That party is the PAP.

  22. Leo said

    I agree. Most voters are selfish and self-centred beings. Or rather, most people are simple people who make decisions based on one, sometimes two factors. And the prime factor in their consideration would be self-interest.

    And anytime you get a crowd of selfish, simple people going you have to simplify and distill the message down to a sound-bite or a meaningless chant that loses all nuances, subtlety, or intelligence. That’s the nature of crowds, mobs, and I guess People’s power. Mobs/crowds have a mind of their own and it seems to me that the nature of mobs/crowds is less than the sum of its parts. So I’m not too crazy about People’s Power.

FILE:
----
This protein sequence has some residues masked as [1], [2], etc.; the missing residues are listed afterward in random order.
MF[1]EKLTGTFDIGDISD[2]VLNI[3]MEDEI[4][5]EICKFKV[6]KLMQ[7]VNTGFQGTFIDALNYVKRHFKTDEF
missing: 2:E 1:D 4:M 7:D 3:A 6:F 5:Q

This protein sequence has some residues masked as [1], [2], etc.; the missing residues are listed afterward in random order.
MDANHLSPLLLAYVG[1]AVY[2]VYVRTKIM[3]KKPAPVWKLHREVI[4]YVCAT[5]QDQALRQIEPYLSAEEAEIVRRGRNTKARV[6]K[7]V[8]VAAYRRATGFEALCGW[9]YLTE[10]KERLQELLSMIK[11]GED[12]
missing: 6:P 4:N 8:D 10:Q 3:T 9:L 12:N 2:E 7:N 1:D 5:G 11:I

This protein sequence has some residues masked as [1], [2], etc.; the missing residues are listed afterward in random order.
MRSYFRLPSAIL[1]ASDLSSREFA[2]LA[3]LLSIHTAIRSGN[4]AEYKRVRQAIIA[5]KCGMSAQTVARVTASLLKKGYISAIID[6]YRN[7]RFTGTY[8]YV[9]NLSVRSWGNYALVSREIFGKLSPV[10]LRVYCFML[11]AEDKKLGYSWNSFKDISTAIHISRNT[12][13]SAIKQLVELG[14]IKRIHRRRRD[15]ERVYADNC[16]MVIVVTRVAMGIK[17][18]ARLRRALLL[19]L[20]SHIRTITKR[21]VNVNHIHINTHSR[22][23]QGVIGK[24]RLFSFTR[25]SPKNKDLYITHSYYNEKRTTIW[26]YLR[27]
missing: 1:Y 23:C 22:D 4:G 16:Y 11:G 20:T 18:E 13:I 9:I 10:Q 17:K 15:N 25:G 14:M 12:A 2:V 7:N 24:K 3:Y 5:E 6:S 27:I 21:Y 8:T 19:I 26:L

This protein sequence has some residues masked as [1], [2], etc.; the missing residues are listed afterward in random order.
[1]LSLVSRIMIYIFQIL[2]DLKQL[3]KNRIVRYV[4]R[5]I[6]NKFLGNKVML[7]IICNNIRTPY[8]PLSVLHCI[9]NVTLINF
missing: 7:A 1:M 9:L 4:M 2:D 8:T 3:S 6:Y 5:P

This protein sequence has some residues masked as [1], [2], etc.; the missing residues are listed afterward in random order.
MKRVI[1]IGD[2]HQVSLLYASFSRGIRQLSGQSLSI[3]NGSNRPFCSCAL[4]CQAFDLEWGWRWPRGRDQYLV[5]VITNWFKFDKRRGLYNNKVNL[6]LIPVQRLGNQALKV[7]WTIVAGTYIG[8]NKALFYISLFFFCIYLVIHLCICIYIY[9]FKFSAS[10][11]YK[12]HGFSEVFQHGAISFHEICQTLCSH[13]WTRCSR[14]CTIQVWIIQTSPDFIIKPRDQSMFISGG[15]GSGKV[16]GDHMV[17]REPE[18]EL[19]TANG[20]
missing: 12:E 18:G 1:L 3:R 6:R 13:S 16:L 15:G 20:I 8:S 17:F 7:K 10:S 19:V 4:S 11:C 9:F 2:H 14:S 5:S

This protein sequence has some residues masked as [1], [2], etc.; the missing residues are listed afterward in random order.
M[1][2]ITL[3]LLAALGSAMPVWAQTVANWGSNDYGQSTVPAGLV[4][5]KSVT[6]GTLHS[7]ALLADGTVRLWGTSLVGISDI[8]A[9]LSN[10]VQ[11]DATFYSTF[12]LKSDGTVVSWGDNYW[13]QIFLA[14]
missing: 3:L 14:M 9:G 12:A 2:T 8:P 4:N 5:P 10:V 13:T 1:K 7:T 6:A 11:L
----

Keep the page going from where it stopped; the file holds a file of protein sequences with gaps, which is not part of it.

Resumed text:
There may be some situations where People’s Power might be appropriate, but i think when our last best hope lies with a simple-minded mob, we’re pretty much screwed.

    As for democracy, I have a jaundiced view on that, but let me just leave it at that. Maybe we’ll discuss that another time.

    Thanks for the chat.

  23. Cheah said


    surely. You’re welcome.